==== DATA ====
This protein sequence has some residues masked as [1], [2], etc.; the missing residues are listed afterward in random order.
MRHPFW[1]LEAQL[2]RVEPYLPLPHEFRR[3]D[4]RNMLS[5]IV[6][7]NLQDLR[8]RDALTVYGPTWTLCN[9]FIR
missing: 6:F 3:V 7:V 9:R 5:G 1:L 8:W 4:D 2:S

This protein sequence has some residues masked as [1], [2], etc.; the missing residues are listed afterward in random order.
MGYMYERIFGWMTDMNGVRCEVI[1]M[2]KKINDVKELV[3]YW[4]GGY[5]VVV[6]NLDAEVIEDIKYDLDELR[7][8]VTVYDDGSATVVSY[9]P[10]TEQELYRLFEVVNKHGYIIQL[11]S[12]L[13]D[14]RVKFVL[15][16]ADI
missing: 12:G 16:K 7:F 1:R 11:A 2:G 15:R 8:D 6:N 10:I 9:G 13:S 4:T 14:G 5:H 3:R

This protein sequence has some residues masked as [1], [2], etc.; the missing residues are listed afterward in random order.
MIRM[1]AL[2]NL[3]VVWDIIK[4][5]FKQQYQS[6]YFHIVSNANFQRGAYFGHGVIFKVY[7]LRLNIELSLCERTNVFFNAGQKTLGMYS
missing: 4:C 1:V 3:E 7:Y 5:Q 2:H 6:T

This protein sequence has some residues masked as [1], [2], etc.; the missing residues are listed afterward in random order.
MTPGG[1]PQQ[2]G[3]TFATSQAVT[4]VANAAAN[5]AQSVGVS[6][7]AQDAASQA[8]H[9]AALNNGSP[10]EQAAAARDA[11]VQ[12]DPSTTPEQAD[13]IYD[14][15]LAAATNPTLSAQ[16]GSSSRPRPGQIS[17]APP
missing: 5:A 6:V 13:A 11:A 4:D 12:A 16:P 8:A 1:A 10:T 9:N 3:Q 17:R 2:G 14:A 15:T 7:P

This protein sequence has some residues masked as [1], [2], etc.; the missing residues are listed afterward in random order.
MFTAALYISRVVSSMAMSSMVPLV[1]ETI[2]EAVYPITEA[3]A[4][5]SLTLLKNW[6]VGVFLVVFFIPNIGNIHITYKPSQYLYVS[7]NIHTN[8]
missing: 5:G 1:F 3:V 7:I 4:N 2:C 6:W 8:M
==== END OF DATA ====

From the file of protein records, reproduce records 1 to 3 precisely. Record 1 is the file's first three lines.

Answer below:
This protein sequence has some residues masked as [1], [2], etc.; the missing residues are listed afterward in random order.
MRHPFW[1]LEAQL[2]RVEPYLPLPHEFRR[3]D[4]RNMLS[5]IV[6][7]NLQDLR[8]RDALTVYGPTWTLCN[9]FIR
missing: 6:F 3:V 7:V 9:R 5:G 1:L 8:W 4:D 2:S

This protein sequence has some residues masked as [1], [2], etc.; the missing residues are listed afterward in random order.
MGYMYERIFGWMTDMNGVRCEVI[1]M[2]KKINDVKELV[3]YW[4]GGY[5]VVV[6]NLDAEVIEDIKYDLDELR[7][8]VTVYDDGSATVVSY[9]P[10]TEQELYRLFEVVNKHGYIIQL[11]S[12]L[13]D[14]RVKFVL[15][16]ADI
missing: 12:G 16:K 7:F 1:R 11:A 2:G 15:R 8:D 6:N 10:I 9:G 13:S 4:T 14:G 5:H 3:R

This protein sequence has some residues masked as [1], [2], etc.; the missing residues are listed afterward in random order.
MIRM[1]AL[2]NL[3]VVWDIIK[4][5]FKQQYQS[6]YFHIVSNANFQRGAYFGHGVIFKVY[7]LRLNIELSLCERTNVFFNAGQKTLGMYS
missing: 4:C 1:V 3:E 7:Y 5:Q 2:H 6:T